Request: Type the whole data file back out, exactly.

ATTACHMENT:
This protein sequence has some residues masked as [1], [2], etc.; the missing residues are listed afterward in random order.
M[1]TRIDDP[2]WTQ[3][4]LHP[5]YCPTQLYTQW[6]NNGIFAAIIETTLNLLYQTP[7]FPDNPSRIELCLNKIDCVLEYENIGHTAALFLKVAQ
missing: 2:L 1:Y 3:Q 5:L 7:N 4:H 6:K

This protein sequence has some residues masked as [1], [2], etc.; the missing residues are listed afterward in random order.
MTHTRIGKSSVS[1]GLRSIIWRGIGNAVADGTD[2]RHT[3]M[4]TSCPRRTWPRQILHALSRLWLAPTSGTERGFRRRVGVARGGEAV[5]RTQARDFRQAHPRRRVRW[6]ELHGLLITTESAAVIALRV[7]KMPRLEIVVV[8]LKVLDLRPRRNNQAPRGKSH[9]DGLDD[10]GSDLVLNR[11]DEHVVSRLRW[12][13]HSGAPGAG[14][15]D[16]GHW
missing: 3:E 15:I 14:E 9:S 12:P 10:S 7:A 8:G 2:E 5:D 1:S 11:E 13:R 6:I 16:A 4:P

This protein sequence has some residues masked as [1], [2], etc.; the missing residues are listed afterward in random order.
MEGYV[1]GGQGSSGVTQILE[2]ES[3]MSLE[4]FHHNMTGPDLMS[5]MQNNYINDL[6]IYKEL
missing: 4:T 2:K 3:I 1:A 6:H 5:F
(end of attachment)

This protein sequence has some residues masked as [1], [2], etc.; the missing residues are listed afterward in random order.
M[1]TRIDDP[2]WTQ[3][4]LHP[5]YCPTQLYTQW[6]NNGIFAAIIETTLNLLYQTP[7]FPDNPSRIELCLNKIDCVLEYENIGHTAALFLKVAQ
missing: 2:L 1:Y 3:Q 5:L 7:N 4:H 6:K

This protein sequence has some residues masked as [1], [2], etc.; the missing residues are listed afterward in random order.
MTHTRIGKSSVS[1]GLRSIIWRGIGNAVADGTD[2]RHT[3]M[4]TSCPRRTWPRQILHALSRLWLAPTSGTERGFRRRVGVARGGEAV[5]RTQARDFRQAHPRRRVRW[6]ELHGLLITTESAAVIALRV[7]KMPRLEIVVV[8]LKVLDLRPRRNNQAPRGKSH[9]DGLDD[10]GSDLVLNR[11]DEHVVSRLRW[12][13]HSGAPGAG[14][15]D[16]GHW
missing: 3:E 15:I 14:E 9:S 12:P 10:S 7:A 8:G 2:E 5:D 1:S 11:E 13:R 6:I 16:A 4:P

This protein sequence has some residues masked as [1], [2], etc.; the missing residues are listed afterward in random order.
MEGYV[1]GGQGSSGVTQILE[2]ES[3]MSLE[4]FHHNMTGPDLMS[5]MQNNYINDL[6]IYKEL
missing: 4:T 2:K 3:I 1:A 6:H 5:F